UC Berkeley Paleontologist Kevin Padian (also president of the National Center for Science Education) reviews Jerry Coyne's book Why Evolution is True in PLoS Biology. While he praises the book for for its clarity and well-chosen examples, Padian argues that Coyne, in a book that uses the word 'true' in the title', didn't actually talk enough about what truth is:
How bad science can make you feel really good.

There is some really wonderful bad science to be found out there in the wierd world web.  More wonderful than the bad site is the good site that gives insight, laced with humour, into the wierdness of the bad sites.

Phil Plait, the creator of Bad Astronomy, is an astronomer, lecturer, and author.  He is also a very astute observer of human nature and is one very witty dude.  For some moments of absolute hilarity I strongly recommend his blog Bad Astronomy and especially crankocentrism.
Mission Madness got personal. Perhaps it was the SPB ballooning of votes, perhaps it is simply inherent in any popularity contest like this. With only three rounds let to go (vote early, vote often!), the epithets are flying. Match the quote below with its quarterfinalist mission! Trash Talk
  1. "a mission to cold, dead rocks"
  2. "biologically infested mission"
  3. "biologically infested mission"
  4. "hasn't launched yet"
  5. don't even count as [a] mission!
  6. "It either deflates or explodes"
If you don't know the story of the cane toads, here's the short version: imported to Australia in hopes of controlling the cane beetle, which came to the continent with the sugar cane when *it* was imported (are you sensing an unfortunate pattern here?), they now run amok and wreak havoc on natural Australian ecosystems.  It's one of the best invasive species horror stories that I know.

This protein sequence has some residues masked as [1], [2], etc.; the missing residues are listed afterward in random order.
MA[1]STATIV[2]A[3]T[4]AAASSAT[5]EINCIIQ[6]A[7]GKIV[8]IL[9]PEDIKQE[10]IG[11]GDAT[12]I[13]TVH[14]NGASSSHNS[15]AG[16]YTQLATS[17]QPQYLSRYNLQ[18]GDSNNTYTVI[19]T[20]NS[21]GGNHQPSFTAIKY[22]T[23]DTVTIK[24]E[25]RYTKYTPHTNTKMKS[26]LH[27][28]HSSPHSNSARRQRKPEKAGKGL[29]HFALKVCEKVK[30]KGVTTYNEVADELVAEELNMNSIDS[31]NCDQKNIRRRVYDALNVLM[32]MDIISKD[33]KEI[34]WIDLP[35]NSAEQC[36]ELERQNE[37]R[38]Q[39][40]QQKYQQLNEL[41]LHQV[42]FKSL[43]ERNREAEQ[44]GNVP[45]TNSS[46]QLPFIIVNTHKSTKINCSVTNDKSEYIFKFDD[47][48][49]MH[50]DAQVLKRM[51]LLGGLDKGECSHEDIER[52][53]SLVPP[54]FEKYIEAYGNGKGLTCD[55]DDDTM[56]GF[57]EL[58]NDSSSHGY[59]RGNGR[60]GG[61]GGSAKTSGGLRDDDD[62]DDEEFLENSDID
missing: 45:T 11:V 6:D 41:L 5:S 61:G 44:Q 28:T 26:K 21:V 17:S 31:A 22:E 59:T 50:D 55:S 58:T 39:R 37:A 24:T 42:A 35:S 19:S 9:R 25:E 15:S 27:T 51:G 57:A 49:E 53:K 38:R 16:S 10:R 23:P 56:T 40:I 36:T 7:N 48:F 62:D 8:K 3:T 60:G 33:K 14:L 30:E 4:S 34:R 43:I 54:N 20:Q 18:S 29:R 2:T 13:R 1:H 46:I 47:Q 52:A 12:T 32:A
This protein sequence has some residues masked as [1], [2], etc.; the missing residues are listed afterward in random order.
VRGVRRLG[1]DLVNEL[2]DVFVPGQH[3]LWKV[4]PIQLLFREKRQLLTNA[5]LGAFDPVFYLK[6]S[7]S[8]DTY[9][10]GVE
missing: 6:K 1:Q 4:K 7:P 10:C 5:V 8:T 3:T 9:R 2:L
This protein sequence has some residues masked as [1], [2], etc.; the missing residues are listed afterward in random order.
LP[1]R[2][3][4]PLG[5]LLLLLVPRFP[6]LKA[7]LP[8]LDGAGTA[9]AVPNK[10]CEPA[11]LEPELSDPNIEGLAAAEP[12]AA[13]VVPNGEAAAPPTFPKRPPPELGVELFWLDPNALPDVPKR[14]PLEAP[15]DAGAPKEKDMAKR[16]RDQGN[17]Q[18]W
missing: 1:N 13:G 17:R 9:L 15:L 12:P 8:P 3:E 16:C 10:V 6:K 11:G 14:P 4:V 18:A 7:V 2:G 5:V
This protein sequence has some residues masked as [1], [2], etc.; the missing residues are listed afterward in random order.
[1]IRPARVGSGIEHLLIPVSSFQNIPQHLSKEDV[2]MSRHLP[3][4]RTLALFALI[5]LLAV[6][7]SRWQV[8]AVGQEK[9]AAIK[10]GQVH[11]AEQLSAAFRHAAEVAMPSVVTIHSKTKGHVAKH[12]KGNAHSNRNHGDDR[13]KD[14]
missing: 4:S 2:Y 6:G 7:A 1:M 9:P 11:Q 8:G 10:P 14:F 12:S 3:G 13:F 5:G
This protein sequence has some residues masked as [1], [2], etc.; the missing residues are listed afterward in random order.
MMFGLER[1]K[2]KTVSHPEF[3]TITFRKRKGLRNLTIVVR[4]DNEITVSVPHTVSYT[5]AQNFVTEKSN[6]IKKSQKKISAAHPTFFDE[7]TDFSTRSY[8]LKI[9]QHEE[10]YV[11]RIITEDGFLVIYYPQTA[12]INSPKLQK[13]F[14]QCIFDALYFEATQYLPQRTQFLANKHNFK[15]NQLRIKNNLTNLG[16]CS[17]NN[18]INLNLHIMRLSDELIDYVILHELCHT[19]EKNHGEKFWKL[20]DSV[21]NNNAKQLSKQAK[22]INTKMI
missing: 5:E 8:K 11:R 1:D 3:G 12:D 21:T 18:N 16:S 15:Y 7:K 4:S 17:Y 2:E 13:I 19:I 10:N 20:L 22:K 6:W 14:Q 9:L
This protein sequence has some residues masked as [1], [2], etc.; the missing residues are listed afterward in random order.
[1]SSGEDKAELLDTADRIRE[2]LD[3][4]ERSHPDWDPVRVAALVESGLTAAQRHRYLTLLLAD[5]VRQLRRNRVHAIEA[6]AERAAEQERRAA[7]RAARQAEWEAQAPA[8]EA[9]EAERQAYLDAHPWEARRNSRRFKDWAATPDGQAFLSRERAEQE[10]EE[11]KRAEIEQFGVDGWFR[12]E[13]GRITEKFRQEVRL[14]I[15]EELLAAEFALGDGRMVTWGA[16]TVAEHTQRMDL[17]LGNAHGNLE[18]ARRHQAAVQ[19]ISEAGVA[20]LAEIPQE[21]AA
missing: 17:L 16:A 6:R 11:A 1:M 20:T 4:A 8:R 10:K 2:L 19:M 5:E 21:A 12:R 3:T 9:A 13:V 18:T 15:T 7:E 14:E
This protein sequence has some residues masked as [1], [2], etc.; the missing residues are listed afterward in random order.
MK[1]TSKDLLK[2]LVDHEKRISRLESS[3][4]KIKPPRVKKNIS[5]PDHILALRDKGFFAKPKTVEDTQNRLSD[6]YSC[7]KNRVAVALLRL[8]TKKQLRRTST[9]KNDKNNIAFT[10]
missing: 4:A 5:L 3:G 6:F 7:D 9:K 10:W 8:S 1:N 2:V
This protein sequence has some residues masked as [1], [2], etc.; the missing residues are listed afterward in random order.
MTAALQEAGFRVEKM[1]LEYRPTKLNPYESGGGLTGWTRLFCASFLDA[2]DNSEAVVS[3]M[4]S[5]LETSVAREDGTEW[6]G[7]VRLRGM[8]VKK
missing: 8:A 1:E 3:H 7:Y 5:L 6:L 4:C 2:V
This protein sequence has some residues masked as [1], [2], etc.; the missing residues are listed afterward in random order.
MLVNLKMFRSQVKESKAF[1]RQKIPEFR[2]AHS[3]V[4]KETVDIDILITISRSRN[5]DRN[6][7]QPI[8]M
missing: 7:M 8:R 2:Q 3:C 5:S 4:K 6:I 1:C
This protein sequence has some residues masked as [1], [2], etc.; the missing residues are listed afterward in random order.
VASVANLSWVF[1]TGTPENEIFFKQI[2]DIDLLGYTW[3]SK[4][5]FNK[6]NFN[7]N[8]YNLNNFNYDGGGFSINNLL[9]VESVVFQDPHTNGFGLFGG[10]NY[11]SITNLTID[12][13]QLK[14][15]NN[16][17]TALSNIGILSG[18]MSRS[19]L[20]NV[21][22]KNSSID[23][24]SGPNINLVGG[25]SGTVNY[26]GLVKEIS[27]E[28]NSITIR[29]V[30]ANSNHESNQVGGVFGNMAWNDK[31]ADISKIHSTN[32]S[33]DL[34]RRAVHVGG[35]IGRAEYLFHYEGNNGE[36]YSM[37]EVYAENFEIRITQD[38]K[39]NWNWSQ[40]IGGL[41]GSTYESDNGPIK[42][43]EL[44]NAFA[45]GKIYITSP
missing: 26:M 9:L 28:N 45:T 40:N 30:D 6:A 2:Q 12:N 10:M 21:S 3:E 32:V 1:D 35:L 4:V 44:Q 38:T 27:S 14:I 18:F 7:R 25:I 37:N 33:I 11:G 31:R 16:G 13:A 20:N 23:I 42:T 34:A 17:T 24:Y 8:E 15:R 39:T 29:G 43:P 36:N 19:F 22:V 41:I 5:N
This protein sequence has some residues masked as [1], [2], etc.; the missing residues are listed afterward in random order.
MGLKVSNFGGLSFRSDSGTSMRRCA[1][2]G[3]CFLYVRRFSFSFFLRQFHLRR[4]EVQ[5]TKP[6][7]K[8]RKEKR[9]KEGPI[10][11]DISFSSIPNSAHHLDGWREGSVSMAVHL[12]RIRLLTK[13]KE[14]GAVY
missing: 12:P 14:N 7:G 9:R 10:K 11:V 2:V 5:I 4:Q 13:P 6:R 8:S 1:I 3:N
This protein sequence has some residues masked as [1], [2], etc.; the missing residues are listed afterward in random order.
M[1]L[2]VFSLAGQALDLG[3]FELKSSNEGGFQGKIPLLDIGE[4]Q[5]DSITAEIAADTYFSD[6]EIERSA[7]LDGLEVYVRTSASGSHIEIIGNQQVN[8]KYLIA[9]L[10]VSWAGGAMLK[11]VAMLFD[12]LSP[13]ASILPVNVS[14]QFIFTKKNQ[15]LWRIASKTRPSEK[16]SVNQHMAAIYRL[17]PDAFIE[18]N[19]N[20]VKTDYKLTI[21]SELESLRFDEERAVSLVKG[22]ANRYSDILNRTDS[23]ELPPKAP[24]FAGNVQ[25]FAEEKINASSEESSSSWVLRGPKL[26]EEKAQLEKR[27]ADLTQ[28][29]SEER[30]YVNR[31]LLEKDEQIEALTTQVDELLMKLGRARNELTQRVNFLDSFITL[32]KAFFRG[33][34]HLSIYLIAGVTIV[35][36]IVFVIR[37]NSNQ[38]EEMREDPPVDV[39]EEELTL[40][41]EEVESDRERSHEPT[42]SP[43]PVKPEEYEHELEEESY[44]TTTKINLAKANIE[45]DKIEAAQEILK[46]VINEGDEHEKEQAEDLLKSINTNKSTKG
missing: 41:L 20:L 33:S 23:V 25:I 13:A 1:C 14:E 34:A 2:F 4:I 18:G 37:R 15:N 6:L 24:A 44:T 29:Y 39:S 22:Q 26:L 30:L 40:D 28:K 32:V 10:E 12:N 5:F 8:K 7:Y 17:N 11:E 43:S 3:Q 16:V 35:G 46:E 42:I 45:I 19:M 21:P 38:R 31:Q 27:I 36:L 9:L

Apparently, we cannot get enough Asian small-clawed otters.  Which is fine by me.  Click through to ZooBorns (again a must view if you have any poetry in your soul) to see more.
 Jason Collier/SeaWorld Orlando
I  often like to watch Dog Whisperer, and am fascianated by how a very small dog can often dominate a much larger one, simply through being of higher “energy”, as Cesar Millan calls it.  Watchers of that programme can see that this works across species too, as Cesar trains owners not to let their dogs dominate them, but to take over as human “pack leader”.  Now comes an interesting example of this working between related rodent species.
So says Jessica Hagy, creator of the must view INDEXED blog.  For my extremely limited money (go go graduate school stipend), Jessica is the most original creative force out there connected to an RSS feed.
While it may be unfair to heap all the blame for the anti-vaccine movement and vaccine non-compliance at the feet of Jenny McCarthy, McCarthy has intentionally put herself in the public eye to promote this non-scientific and dangerous agenda, using her celebrity status to reach a wide audience.  Because her unsupported views encourage behaviors leading to pain, suffering, and deaths of innocent children, she deserves the same level of criticism and attention as, say, The Pope
The Chicken, the Egg and The Hermeneutic Circle.


Which came first, the chicken or the egg?

It is often difficult when analysing a problem to know where to start. Cause and effect sometimes seem to chase each other around in a circle. In the study of language, should we look first at the meaning of the words, or the sentence? This is a chicken and egg problem, the hermeneutic  circle.